I think because they had just come off of JFK and just seen the power of lawyers in numbers, I said, "We should do this regularly, what do you all think about starting a collaborative?" And that collaborative has continued to meet once a month. We've tackled DACA, we've tackled gang issues, a lot of different things. I think that happened because JFK happened; it showed us that we could do this and that we could be something powerful.

How has immigration legal enforcement changed under Trump’s administration?

There has been heightened enforcement, an increase in arrests, an increase in the indiscriminate nature of the arrests. I've been working on pushing back on really bad decisions that they're making on individual cases, trying to work with lawyers to get seen, and find ways to push back. For example, something we noticed at the beginning [of the administration] was that they had started to make issues of gang membership and related gang issues that seemed to be coming out of left field. So, we're trying to understand what's happening with gang enforcement and using it as a tool of immigration enforcement and then trying to highlight how that's actually leading to unfair decisions.

I'm a lawyer. I'm not an organizer, I'm not an activist. While I work for a grassroots advocacy organization my role is to be the lawyer, so what I want to happen in our legal system—which is pretty broken in the immigration world as it is— but I want to make sure it doesn't break down even more. The laws that we have, I don't like them, but the laws that we have still have to be able to work. This administration is trying to work against immigrants so I'm trying to make sure our legal system remains fair, remains balanced, and remains what we all think a legal justice system should be.


The past year has been very frustrating for many people. Has the past year brought you frustration? Maybe a bit of hope?

I don't know about frustration. Sadness. A lot of sadness, a lot of anger, and a lot of disbelief. I don't know if there's room for frustration in any of that.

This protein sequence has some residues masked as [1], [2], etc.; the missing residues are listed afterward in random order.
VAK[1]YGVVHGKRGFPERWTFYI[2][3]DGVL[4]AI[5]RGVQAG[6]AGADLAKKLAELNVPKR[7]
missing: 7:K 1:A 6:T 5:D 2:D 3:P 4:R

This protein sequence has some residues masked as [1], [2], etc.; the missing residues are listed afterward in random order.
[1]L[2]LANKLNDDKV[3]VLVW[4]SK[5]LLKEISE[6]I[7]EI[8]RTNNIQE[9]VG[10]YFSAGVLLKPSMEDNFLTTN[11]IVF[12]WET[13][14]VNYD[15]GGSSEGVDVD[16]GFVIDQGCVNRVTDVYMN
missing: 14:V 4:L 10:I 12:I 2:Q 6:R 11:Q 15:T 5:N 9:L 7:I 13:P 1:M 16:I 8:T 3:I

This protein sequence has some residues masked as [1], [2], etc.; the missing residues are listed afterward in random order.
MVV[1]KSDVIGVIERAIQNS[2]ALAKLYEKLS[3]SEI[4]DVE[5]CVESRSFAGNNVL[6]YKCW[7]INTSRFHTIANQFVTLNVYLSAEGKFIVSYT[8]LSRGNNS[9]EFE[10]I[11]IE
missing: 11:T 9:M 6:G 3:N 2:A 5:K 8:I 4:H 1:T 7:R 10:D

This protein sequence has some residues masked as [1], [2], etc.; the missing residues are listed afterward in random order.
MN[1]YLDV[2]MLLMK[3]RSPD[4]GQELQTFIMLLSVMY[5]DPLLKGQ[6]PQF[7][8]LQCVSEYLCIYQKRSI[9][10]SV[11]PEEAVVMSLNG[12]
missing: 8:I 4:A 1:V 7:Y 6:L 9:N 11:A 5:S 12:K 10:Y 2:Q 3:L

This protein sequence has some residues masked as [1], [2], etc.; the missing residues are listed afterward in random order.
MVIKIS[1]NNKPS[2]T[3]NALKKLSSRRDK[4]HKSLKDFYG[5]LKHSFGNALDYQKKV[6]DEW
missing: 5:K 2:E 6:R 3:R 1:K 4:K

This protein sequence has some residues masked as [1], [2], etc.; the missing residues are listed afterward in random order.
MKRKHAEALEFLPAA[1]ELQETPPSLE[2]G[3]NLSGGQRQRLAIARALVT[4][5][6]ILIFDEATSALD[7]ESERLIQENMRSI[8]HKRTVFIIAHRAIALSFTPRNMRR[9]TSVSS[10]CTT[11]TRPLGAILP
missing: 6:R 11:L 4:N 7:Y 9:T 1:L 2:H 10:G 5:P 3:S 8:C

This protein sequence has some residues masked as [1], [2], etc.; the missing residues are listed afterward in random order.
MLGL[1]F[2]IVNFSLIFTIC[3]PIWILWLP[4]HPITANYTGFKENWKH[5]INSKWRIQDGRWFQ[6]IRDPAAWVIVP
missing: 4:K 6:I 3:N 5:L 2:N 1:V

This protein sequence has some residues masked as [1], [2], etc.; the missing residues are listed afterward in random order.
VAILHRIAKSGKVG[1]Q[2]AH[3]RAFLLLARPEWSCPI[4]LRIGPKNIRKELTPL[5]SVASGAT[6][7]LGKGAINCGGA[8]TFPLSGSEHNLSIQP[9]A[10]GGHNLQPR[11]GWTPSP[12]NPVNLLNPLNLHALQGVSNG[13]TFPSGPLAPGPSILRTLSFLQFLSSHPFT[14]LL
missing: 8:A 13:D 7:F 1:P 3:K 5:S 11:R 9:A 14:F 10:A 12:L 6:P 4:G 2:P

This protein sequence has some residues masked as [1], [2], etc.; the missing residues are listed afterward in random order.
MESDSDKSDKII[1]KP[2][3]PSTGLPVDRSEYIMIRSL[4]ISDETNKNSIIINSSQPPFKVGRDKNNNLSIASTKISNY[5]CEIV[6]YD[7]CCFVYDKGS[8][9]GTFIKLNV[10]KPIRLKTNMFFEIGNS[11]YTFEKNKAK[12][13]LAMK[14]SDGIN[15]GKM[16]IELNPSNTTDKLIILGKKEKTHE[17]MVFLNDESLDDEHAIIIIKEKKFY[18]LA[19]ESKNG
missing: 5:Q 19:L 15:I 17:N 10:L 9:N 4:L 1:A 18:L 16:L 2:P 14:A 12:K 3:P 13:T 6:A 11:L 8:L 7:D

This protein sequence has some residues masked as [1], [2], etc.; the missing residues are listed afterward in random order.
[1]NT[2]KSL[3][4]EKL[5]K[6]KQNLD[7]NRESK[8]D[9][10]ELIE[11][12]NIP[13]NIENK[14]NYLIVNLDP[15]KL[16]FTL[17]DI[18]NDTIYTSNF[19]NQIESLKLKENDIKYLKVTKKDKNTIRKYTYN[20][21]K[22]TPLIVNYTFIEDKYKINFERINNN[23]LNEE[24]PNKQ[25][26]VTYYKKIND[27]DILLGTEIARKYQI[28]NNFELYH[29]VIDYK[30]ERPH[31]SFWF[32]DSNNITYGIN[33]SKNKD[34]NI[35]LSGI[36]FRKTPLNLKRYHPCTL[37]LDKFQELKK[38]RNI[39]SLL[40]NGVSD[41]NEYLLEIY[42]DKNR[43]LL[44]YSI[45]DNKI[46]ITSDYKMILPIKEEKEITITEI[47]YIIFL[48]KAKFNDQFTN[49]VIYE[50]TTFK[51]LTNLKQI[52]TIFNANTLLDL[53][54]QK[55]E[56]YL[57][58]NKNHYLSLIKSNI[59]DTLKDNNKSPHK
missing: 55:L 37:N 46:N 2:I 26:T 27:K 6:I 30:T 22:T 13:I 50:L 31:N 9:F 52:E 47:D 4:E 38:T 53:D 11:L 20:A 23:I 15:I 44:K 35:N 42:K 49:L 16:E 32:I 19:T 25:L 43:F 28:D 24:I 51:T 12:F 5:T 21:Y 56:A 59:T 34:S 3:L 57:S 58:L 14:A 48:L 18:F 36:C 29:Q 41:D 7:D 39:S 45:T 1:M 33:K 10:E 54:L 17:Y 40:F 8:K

I believe immigrants should be allowed to be here and the administration thinks they should all leave. In terms of hope, in my better moments, yes. I think that we're going through something very very painful right now but something that we needed to go through as a country. Conversations we've never had before around race or around gender, around discrimination, immigration, we’re having those conversations we've always managed to circumvent.

Do you have any advice for people continuing the fight?

I've been telling myself the Martin Luther King Jr. quote, "The moral arch of the universe is long but it always bends toward justice.” I’ve been keeping that in my mind's eye when things get discouraging.

I think my advice is to be honest to each other, to yourself. Be kind to yourself and to each other, and if that means stepping out of a fight for a minute, that's fine, and if it means stepping in, that's fine too. The person fighting next to you, maybe you don't agree one hundred percent with them, and that's okay too. We need members to be open and talk to each other, even if you think they're so opposed to your belief that you could never have a conversation. We have to be able to talk to each other again, and only by showing someone the respect of hearing them out and then expecting them to respect you back—we have to be able to get back to that place somehow.

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Looking toward to the new year, what goals do you have for 2018?

I'm looking forward to starting 2018 stronger than we started 2017. There was not a lot of hope at the start of 2017. There was just a lot of fear, sitting around waiting for the shoe to drop, expecting the roof and getting the whole damn house. But I think in 2018, the administration has definitely learned their lesson—you saw with the travel ban there was all this chaos at the airport.

People learned their lesson, and we did too. We're stronger, we're talking to each other more. I'm looking forward to that. I'm also looking forward to being a quarter of the way through this administration.